It is often repeated, how the average motorcycle population is increasing. Yesterday, February 25th, there were a lot of old timers at the Spring Conference for Maryland's Motorcycle Safety program. Those of us who just became new instructors in the last year could feel like young upstarts even if we were in our 50's. So, it was good to also see a number of this year's instructor candidates who will begin their training this coming week, and to see varying ages.
Like any gathering of motorcycle riders, you can't escape the feeling of community--the feeling that you are somehow connected to a family. The twenty-degree weather, limited the number of motorcyclists who actually rode to the event, and I was pleased to see Ray Sufczynski show up on his 1150 RT, parking right behind me. A few spaces up I saw another BMW, a GS, belonging either to Chaz or to one of the younger riders in the Baltimore Metro-Washington club, Mike Wakefield whose known on the board as Slag both of whom I was glad to see inside.
Inside the Ann Arundel convention center, there were fellow students from last year's instructor training class, our instructors, the quality assurance team who ride herd on how things are done at all the training centers, and an instructor from my own Experienced riding class three years ago, Harry. While Harry and I were catching up, another instructor from that class walked in, Rodney Miller.
Rod was the chief salesman at Bob's BMW when I purchased my R-1200 CLC in May of 2003 as well as turning up as an ERC instructor at the subsequent class. The salesman who handled my sale, Carter, was off the day that I picked up the bike and it was Rodney who quietly and thoroughly walked me through what I needed to check each time I rode, and the other features of the BMW. A few weeks later, when I made it to the experienced rider course that Bob's promoted, Rodney and Harry helped make sure that I got off to a good start on a bike twice as big as any I had ridden previously.
I was dreaming of a ride to the West Coast. Chris Zink, who works at Johns Hopkins and who has a thriving business in lectures and books about agility training for dogs was also in the class. Hearing my thoughts, she suggested returning via Banff. "The most beautiful place in North America," she said. And so she figured in the ride I made west and back a few weeks later.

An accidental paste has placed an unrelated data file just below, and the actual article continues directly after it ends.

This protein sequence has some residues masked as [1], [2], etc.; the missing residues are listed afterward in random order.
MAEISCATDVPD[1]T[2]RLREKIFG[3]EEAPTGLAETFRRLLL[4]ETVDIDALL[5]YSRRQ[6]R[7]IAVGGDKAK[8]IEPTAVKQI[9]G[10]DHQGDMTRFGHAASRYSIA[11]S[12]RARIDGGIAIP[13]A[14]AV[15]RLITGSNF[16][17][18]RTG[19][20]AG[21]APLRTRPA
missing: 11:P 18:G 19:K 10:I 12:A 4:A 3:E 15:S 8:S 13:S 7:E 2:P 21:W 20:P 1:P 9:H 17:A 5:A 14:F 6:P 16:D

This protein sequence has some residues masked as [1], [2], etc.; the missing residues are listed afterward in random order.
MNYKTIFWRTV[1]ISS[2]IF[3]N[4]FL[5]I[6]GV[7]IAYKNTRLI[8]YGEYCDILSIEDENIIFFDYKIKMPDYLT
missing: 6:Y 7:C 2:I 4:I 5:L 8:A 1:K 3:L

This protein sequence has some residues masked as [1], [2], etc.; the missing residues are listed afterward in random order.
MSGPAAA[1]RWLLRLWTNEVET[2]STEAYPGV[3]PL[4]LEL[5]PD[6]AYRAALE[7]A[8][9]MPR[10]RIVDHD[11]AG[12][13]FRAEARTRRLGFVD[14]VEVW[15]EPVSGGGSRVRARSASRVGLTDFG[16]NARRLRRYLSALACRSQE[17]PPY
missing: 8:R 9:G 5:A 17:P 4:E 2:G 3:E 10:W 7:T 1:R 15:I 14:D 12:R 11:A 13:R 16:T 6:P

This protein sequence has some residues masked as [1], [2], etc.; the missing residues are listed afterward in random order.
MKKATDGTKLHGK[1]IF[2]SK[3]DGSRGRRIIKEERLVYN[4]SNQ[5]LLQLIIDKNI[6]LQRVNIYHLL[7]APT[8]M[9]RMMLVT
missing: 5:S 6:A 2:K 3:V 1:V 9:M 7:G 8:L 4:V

I was riding through Montana on my west and called back to Bob's to leave word that all was well. I asked for Rodney, and after an awkward few moments learned that Rodney was in the hospital. Knowing that a seasoned rider like him could be hurt reminded me that I needed to redouble my own attention to the road. A few hours later, that July 3rd morning, a drunk driver came across the oncoming lanes and entered the Westbound lanes without looking and took out a car ahead of me. I knew that it was largely due to that mornings renewed focus on increasing my safety margin that kept me from from being closer to that accident and maybe going to the morgue with the driver of the car ahead of me. It was a big relief, in the days that followed, to hear that Rod was recovering well.
By the way, it was only ten in the morning. The bar was miles from town and had a full parking lot on a weekday morning. Traffic was light enough that drunks up there probably expect people on the highway to yield to merging traffic.
So, it was like a family reunion in many ways, but with many new "relatives" to meet.
Later, in the conference, Rodney was called up to the stage to be the first recipient of the Richard Schreiner Memorial Award for the contributions he had made to motorcycle safety education in Maryland.
The program also included Tim Kerns, of The National Study Center (NSC). Tim clued me in to some of the powerful interests who are beginning to pay more attention to the costs of motorcycle crashes. One of the things I could see from his charts is that although the average age of the population of motorcycle riders is moving higher, the largest number of fatalities were among those 25 to 29 years old. The numbers stay high then fall off rapidly after age 49.
Statistics are useful as they may at least prompt us to think.
Peter Moe, of Maryland's Highway Safety Office (MHSO), spoke of how Maryland and national figures correlated. Later in the day we heard about Federal monies being given to States to investigate motorcycle safety issues.
Both of the speakers were intent on how to communicate better to the younger riders who tend to ride edgier machines.
The interest of many across the country in teaching motorcycle safety is not because of the hourly rate at which instructors are reimbursed. Watching the more experienced instructors, they were definitely enjoying the day and each others company, but there were definitely serious undertones. They love the ride and want to do whatever they can to help riders avoid accidents like they have had, some of their friends such as Rod have had, and perhaps other who are no longer with us.
While we need to focus most on the things each of us can control to promote our own safety, things such as our own attitudes and habits, perhaps there will be some renewed focus on the attitudes and habits of automobile riders. Send me your thoughts. Start a thread on motorcycle riding forums that you read, on-line. Let's see if we can find some innovative improvements. What about the left shoulder of freeways being designed and policed for the use of motorcycle riders and our being allowed another 5 mph of speed in that lane, for example?
Age wasn't the only thing I noticed. Gender diversity is also a very good thing. That lady instructor on the white Harley didn't have the luxuries of BMW's heated seats and grips. Have to give some credit to those Road King riders who can keep up with BMW's.